Rolling code, also known as hopping code, is a security technology commonly used to provide a fresh code for each authentication of a remote keyless entry (RKE) or passive keyless entry (PKE) system. The use of rolling codes prevents replay attacks, in which an eavesdropper accesses and records the code sent and then replays it to breach the system.
In a non-cryptographic system for rolling code, the transmitter and receiver use the same pseudo-random number generator (PRNG), which maintains information about the last code that was used and a calculation to be performed. Performing the calculation results in the generation of a non-repeating and specific sequence of numbers. When one end of the communication -- the key fob, for example, or the module in the vehicle -- transmits the next number in the sequence, the other end can check it with its own PRNG. A current system might use a 40-bit rolling code for about a trillion possible codes.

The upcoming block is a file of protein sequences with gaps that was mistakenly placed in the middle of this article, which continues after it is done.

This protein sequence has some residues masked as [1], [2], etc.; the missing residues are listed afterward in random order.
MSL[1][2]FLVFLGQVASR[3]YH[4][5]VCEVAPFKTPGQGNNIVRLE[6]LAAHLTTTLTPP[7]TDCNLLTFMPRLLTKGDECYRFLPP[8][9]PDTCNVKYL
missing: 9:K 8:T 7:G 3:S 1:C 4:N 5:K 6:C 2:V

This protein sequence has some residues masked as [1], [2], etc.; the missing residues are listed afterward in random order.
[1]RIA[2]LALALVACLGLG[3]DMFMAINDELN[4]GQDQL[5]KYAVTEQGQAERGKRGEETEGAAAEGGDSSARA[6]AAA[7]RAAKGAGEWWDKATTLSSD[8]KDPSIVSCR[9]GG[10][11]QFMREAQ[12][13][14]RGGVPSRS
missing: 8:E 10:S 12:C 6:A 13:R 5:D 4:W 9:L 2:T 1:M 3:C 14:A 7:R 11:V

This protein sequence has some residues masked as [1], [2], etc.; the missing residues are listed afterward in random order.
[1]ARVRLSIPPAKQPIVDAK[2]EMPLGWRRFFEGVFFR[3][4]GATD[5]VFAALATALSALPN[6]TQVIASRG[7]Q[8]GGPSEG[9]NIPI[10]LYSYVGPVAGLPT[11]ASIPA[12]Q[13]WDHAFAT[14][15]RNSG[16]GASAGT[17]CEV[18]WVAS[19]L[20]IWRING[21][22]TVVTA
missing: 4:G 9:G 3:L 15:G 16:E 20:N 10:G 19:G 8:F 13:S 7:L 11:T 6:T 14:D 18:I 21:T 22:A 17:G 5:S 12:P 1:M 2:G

If the code matches, the system authenticates and the car door unlocks. Otherwise, the system will roll through the sequence of numbers looking for the one that was sent. Each successful use of the system results in synchronization of the end points, which means that the system should work on the first try next time.
Cryptographic rolling code systems add the further element of a secret key that is shared by the transmitter and receiver.